The band also invited some fans to Cobo Hall the night before the big concerts (sadly, I flew into Detroit too late for that) for a meet and greet and brief dress rehearsal, and to record a few songs for Jimmy Kimmel's TV show and to film some scenes for "Modern Day Delilah," the first video from their new album Sonic Boom that will be release on October 6.

The current tour from the hottest band in the land celebrates 35 years of Kisstory with a return to the original Alive album. The Alive 35 tour will be coming soon to a city near you. The first part of the tour opening show was the Alive album, almost in its entirety and pretty close to the same running order. For some reason, they dropped "Firehouse" and "Rock Bottom." "Rock and Roll All Nite," the ultimate Kiss anthem, was moved to the end to close the show in style. Tommy Thayer and Eric Singer have replaced Ace Frehley and Peter Criss respectively, although they carry the same make-up and similar personas, but it was still the Kiss spectacle. Hearing classics like "She," "Deuce," "Strutter," "Got to Choose," and "Parasite" was a real treat. Gene Simmons breathed fire during "Hotter Than Hell" and there was some nice pyro throughout, especially during "100,000 Years" and "Rock and Roll All Nite." Tommy Thayer's guitar solo featured sparks shooting from his guitar, just like Ace used to do. Eric Singer's drum kit elevated and revolved during his drum solo. There was no "Beth" but that's understandable as it was a Kiss power ballad that graced the album after Alive.

The show ended with a long encore that brought the Kisstory to the present, featuring "Shout It Out Loud," "Lick It Up," "I Love It Loud" (during which Gene spit blood and flew up to the lighting rig), and the new song "Modern Day Delilah." At one point they even threw in some riffage from the Who's "Won't Get Fooled Again," in homage to the band that pioneered anthemic rock. Then Paul Stanley stepped onto a winch that carried him over the audience to a revolving second stage at the back of the hall for "Love Gun." The final song of the night, which everybody knew they had to play, was "Detroit Rock City," with lots of pyro, as a final thank you to Detroit.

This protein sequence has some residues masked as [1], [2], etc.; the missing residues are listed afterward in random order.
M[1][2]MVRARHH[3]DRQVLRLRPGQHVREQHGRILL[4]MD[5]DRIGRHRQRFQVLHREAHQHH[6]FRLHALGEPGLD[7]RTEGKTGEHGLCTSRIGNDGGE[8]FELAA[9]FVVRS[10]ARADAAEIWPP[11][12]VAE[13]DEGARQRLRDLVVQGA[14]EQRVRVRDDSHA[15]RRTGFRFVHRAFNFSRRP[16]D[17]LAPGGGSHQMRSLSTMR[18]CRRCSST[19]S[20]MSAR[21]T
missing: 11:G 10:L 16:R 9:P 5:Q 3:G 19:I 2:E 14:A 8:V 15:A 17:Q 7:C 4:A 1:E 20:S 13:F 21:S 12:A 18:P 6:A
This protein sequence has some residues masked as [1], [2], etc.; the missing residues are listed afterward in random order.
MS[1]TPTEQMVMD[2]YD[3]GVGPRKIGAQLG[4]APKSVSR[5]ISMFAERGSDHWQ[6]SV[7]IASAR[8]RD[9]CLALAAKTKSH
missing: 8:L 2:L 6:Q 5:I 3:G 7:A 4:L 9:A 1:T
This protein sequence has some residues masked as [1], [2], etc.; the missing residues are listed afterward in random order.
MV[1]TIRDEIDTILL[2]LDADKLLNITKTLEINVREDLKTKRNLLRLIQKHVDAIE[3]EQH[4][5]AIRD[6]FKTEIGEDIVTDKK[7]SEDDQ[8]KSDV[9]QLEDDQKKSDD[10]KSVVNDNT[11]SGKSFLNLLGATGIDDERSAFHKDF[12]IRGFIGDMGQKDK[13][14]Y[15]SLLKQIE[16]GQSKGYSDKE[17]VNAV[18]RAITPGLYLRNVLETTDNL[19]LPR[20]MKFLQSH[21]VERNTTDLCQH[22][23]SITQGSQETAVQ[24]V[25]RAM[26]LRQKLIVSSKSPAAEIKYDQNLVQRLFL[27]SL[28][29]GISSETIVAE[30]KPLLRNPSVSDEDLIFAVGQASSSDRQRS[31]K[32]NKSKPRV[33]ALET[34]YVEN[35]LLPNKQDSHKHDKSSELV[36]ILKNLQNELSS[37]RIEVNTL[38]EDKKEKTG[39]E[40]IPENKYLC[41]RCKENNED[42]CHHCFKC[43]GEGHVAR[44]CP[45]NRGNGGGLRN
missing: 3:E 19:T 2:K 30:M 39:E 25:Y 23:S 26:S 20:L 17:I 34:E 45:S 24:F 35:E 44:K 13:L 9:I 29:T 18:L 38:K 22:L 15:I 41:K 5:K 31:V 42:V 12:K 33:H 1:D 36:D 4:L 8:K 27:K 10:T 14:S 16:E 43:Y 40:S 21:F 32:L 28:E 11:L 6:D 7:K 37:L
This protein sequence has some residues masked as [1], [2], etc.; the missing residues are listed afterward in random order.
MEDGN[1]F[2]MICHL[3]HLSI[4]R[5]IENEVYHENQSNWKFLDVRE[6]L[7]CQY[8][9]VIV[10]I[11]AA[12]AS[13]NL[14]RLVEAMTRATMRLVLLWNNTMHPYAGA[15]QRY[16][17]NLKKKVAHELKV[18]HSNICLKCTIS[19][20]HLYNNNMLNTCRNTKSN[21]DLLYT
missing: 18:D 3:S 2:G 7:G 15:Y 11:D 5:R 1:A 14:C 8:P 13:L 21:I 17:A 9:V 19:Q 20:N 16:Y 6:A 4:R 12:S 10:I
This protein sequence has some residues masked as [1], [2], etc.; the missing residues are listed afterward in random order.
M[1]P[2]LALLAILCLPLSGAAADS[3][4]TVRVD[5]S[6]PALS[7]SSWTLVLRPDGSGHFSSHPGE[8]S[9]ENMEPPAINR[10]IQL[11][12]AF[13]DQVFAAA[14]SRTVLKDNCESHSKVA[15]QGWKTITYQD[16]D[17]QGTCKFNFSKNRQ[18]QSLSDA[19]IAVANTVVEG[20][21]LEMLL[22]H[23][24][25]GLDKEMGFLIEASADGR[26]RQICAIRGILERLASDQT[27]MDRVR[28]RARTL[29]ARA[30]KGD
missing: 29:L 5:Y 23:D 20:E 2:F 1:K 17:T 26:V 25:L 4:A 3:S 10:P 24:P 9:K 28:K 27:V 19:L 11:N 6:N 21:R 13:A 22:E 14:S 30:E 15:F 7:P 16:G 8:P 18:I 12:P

The stage and costumes were a little different but it was still the pyro spectacle I know and love from Kiss, and enough confetti was thrown into the air to make the arena floor look like it had been hit by a blizzard. The staging was new, with a giant video screen behind the band and video cubes lining the length of the stage on three levels. There were also hydraulic platforms at either end of the stage that elevated Gene, and Tommy far above the stage, almost to the lighting rig, while another hydraulic platform elevated Paul at the same time about half as high as he smashed a guitar. Kiss is still Alive 35 years after they started. And that makes this fan, and the legion of fans that make up the Kiss Army, very happy.

Kiss is also a possible induction into the Rock and Roll Hall of Fame, a country club for elite artists with the right connections much like the Grammy award. Considering they wrote "Rock and Roll All Nite" (one of the all-time great rock anthems), pioneered the pyro that now sustains bands like Nickleback and Creed as well as the WWF, took merch to a new level, and sold more albums than most inductees, isn't it about time?